“A bunch of people like me have seen their work go completely”, Beeple tells The Art Newspaper. “I’ve gone from doing big shows, with Justin Bieber filling 70,000 people in a stadium, to nothing for the second year running. So NFTs have been a godsend for us in terms of being able to make money again”.
NFTs are not entirely new. The first type of NFTs to hit the market were “Coloured Coins” in 2012, which are bitcoin tokens with extra functionality that allowed them to represent other assets on the blockchain.
In 2017 (notably, another boom/bubble period for crypto generally), NFTs and digital art came together to create “Cryptokitties” – digitally-created cartoon cats that can be bought and sold with NFTs verifying ownership. Crypokitties were created "to explore the concept of digital scarcity, implement a non-fungible token within smart contracts”, says their creator.
But a renewed interest in cryptocurrencies and a boom in digital art have thrust NFTs into mainstream consciousness. It’s not just obscure digital artists getting in on the act – visual artist and musical performer Grimes, better known today perhaps as Elon Musk’s partner, recently made $6m in minutes, from selling digital art backed by NFTs.
Twitter co-founder and chief executive, Jack Dorsey, also got involved by auctioning off his (and Twitter’s) first Tweet. The highest bid received for the tweet so far is reportedly $2.5m. The winner of the auction is set to receive a “digital certificate” of Dorsey’s first ever tweet, reveals the FAQ section on NFT auction site Valuables. What does that actually mean? Good question. The tweet will remain publicly available on the platform under Dorsey’s account. The “owner”, as certified by the NFT, won’t be able to delete it or do anything with it. They will merely have been recorded as being the owner.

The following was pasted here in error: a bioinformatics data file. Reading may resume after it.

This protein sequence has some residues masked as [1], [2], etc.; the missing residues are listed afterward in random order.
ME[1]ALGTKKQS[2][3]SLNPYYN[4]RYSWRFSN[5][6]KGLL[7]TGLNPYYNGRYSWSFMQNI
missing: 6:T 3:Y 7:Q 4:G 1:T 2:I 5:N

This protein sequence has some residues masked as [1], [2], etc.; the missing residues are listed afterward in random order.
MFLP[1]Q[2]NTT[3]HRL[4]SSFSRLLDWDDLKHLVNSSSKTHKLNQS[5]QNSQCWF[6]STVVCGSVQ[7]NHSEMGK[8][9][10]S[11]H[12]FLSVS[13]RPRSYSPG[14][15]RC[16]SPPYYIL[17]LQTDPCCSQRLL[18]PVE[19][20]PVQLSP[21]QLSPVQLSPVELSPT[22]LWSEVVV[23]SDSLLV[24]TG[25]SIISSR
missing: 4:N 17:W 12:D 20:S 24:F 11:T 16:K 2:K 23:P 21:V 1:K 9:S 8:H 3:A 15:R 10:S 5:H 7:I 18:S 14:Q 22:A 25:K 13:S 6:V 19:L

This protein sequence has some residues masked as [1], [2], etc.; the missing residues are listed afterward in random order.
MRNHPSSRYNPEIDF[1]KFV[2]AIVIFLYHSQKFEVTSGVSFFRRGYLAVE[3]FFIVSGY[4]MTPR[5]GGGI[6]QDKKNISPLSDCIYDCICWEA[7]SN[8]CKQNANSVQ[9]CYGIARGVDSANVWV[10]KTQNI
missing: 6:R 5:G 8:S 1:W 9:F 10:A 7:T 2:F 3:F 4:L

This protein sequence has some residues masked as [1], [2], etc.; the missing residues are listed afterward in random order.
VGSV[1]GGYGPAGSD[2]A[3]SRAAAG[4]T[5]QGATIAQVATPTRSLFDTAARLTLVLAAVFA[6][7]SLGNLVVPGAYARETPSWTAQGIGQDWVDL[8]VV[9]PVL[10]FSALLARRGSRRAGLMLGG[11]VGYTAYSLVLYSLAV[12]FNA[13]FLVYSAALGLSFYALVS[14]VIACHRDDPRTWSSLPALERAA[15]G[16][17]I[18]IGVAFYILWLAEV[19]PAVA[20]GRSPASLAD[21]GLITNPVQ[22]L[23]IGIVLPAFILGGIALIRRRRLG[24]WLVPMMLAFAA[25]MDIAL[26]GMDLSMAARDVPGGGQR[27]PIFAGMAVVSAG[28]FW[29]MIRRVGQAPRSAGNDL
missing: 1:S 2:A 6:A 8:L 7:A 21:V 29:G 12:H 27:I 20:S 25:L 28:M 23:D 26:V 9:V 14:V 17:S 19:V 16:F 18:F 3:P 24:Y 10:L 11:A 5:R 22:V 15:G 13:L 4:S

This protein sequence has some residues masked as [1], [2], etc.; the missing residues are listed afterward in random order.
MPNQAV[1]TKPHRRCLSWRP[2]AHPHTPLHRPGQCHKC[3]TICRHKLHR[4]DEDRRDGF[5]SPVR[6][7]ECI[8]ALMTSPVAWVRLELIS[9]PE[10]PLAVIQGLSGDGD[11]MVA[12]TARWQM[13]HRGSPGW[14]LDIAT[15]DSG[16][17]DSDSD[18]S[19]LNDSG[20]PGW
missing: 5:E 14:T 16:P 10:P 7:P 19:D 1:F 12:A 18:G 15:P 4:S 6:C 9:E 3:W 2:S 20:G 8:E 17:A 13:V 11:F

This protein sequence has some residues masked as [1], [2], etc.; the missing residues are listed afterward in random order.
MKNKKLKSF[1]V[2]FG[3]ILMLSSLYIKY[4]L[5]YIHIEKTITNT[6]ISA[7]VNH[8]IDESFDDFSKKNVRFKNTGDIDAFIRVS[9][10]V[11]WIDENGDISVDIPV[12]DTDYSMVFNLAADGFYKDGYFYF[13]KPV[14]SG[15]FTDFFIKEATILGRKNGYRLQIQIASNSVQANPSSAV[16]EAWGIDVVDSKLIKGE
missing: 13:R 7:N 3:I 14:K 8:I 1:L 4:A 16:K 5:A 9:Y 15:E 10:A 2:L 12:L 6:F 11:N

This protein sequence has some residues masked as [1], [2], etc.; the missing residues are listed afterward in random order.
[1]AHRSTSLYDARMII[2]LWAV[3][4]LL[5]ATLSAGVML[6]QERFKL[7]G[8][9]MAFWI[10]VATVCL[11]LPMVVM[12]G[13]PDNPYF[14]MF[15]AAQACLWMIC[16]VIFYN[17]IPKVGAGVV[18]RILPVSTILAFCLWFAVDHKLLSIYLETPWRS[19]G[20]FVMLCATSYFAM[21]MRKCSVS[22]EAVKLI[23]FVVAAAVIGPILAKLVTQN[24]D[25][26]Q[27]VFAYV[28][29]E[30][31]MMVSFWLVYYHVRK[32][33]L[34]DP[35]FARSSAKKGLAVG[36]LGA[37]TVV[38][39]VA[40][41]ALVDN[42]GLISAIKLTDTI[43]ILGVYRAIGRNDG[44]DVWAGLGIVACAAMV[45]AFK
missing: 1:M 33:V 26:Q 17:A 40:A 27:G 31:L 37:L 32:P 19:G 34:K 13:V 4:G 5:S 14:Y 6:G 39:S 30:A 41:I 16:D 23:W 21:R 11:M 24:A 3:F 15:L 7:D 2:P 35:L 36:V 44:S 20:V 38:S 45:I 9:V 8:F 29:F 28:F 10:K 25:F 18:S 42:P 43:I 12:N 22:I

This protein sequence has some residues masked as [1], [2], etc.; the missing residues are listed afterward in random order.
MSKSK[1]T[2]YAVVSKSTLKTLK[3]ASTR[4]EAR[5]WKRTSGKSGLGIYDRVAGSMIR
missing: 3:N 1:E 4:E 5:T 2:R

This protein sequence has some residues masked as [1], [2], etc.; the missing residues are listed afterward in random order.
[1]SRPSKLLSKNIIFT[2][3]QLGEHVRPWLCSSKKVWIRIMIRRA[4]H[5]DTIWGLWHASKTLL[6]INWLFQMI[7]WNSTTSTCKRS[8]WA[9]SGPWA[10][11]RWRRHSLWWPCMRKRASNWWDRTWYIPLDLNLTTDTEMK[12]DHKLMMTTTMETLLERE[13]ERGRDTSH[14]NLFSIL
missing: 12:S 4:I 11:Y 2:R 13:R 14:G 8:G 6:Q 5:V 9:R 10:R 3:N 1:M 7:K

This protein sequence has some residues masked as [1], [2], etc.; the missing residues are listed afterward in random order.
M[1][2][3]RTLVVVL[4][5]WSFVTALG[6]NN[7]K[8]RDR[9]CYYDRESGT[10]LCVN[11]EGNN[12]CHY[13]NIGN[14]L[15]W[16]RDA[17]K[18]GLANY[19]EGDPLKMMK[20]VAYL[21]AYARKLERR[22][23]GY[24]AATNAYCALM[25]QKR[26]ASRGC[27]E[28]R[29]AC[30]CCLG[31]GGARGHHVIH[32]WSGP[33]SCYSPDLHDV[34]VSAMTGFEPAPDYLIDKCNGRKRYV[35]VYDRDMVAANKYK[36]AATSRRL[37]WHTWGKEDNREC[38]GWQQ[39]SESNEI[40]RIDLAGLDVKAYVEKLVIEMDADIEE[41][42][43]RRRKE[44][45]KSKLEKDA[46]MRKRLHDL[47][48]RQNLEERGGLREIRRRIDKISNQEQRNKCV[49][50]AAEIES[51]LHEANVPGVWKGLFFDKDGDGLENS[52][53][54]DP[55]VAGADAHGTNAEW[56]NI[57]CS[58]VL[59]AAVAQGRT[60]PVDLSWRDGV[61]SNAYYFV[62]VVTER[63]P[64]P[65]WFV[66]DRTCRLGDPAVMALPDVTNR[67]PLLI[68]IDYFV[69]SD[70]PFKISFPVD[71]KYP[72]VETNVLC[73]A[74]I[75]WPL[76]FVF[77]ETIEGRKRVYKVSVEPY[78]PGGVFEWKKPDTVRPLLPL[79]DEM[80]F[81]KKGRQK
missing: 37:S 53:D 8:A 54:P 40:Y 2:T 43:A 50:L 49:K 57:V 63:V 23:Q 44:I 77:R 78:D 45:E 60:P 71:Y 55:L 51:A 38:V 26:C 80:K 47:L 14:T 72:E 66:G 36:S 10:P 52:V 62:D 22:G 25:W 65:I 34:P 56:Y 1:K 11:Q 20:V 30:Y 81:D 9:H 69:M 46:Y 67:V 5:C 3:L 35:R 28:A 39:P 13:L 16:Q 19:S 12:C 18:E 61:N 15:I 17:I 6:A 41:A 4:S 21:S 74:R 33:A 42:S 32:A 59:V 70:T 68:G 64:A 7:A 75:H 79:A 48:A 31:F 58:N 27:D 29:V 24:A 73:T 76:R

It is perhaps this which has left many people scratching their head – the vast amounts of money trading hands simply to have the knowledge that you are the owner, with perhaps millions of identical copies of the digital file in existence. Some proponents compare it to owning the Mona Lisa versus owning a student poster of said masterpiece, but unsurprisingly, that’s not an argument to convince the sceptics.
The future of NFTs
The biggest risk to NFTs is whether the bubble bursts. NFTs may be the white-hot phenomenon of the moment, but, as with any new technology, they still have some way to go before they are widely accepted and become truly mainstream.
Despite the eye-watering sums changing hands in headline-grabbing transactions, they are still very much a niche product, and may well turn out to be a passing fancy - digital tulips, perhaps (or Cryptokitties, even). Holders of tokens could end up sitting on a surplus of NFTs with little buying interest if there is a slump in their popularity, in the same way as numerous bubbles have burst over the last several years.
However, as with the wider use of the blockchain, it does seem clear that because of NFTs’ usefulness as records of ownership in business, they could well be here to stay in one form or another.